On Friday the 20th of January, the Director General of the Nigerian Centre for Disease Control and Prevention, Dr ifedayo Adetifa announced that a Diphtheria outbreak had been confirmed in the country.

Diphtheria is a highly contagious bacterial infection that affects the nose, throat and skin. It is very easily spread through direct contact with infected people and through droplets that are released from sick individuals coughing and sneezing. It can also be spread by contact with contaminated objects. The disease commonly affects children and unvaccinated adults.

Diphtheria is caused by the Corynebacterium diphtheriae bacilli

The symptoms of diphtheria include fever, cough, sore throat, catarrh, conjunctivitis and a neck swelling. The symptoms usually start after about two to ten hours after infection with the bacteria.

Diphtheria is a vaccine-preventable disease, and a Diphtheria vaccine is included on the Expanded Programme for Immunization in Nigeria. In 2020, however, UNICEF warned that the number of children vaccinated against the disease in Nigeria was dropping. This was due in part to the COVID-19 pandemic. Prior to this outbreak, Diphtheria had all but disappeared from Nigeria, with many health workers having never had to deal with the disease before.

The Diphtheria patch is one of the hallmarks of the disease

According to Dr Abdullahi Kauran-Mata, the Chief Epidemiologist for Kano State, the outbreak was first noticed among children in a hospital in the state in late December. The exact number of cases in the hospital could not be confirmed, however Kano state had recorded over 70 cases and 25 deaths by the 20th of January. By the 24th of January, Nigeria had recorded 123 cases of the disease and 38 deaths. 100 cases and 32 deaths were recorded in Kano State, with five cases and three deaths in Lagos State. Yobe state has 17 confirmed cases with three deaths while Osun state has confirmed one case with no deaths.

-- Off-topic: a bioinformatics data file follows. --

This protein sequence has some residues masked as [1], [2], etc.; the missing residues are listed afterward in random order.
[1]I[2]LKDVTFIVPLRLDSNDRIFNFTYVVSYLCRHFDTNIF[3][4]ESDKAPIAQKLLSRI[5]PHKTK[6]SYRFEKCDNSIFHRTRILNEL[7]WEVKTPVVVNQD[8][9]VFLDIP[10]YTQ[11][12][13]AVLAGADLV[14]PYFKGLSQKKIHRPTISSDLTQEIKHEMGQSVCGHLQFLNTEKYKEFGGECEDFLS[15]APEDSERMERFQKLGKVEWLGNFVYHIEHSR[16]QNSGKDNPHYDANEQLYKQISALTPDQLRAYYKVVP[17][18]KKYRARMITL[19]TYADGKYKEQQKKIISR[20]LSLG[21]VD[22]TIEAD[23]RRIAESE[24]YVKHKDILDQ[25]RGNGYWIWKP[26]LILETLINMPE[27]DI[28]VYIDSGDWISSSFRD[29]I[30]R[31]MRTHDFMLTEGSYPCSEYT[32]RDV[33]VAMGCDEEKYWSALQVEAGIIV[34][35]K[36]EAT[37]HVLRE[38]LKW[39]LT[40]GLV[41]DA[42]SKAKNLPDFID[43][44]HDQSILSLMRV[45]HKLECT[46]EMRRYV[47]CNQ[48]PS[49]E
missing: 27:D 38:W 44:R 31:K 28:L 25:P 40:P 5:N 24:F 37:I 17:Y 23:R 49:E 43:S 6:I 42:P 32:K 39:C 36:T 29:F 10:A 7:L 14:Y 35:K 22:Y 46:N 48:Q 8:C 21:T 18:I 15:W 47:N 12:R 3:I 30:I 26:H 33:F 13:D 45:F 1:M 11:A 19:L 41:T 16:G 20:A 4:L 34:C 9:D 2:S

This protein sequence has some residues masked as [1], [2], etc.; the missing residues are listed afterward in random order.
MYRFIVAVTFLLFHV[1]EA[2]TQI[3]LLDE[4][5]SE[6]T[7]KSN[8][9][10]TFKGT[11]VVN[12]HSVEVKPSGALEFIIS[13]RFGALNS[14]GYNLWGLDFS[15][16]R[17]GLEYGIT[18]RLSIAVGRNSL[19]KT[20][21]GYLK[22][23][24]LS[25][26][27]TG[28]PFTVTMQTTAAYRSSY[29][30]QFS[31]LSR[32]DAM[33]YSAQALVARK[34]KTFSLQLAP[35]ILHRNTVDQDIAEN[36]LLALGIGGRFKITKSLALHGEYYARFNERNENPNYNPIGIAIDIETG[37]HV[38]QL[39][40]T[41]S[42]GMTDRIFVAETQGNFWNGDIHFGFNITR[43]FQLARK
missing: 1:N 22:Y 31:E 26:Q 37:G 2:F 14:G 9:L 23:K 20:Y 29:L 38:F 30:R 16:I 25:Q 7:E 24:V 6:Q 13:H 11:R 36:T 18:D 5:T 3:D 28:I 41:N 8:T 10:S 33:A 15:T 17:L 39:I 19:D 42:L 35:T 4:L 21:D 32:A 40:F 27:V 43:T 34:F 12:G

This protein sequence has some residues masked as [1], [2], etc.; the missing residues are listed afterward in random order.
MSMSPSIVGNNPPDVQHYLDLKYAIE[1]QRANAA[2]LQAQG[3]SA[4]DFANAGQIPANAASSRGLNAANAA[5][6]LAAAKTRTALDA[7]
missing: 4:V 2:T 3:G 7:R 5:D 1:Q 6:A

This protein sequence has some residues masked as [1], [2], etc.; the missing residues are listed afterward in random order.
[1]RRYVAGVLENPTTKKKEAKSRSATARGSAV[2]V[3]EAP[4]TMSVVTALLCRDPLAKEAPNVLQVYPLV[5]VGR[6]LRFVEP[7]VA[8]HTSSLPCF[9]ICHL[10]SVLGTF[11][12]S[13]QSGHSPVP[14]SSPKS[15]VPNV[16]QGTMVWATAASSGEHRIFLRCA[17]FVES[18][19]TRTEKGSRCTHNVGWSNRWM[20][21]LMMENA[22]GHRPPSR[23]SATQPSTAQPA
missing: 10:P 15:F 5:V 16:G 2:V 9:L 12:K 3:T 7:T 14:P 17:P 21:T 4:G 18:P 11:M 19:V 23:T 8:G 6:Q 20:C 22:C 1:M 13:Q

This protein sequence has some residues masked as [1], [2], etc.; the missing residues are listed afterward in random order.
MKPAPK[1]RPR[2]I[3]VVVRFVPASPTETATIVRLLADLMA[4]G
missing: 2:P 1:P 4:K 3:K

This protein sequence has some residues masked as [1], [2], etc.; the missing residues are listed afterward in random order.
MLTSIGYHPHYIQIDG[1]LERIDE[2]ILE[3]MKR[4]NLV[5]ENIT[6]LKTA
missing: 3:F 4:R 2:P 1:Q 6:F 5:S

Oyo state and the University College Hospital have recorded no cases of the disease. However, Brownites are adviced to exercise caution and take precautions in the hospital and the Hall. Facemasks, hand hygiene and proper cleaning of surfaces help to prevent the spread of the disease and should be incorporated by Brownites as much as possible. Symptoms of the disease should also be swiftly reported when noticed, as Diphtheria is a highly treatable disease when spotted early. As a population susceptible to disease outbreaks, it is imperative that public health is taken seriously by the occupants of the Hall within and outside the Hall.

The use of face masks will help to reduce the spread of disease

As healthcare professionals in training, Brownites also have a responsibility to ensure the dissemination of sound information on disease prevention, management and vaccination. It is imperative that all information received is properly vetted before redistribution.

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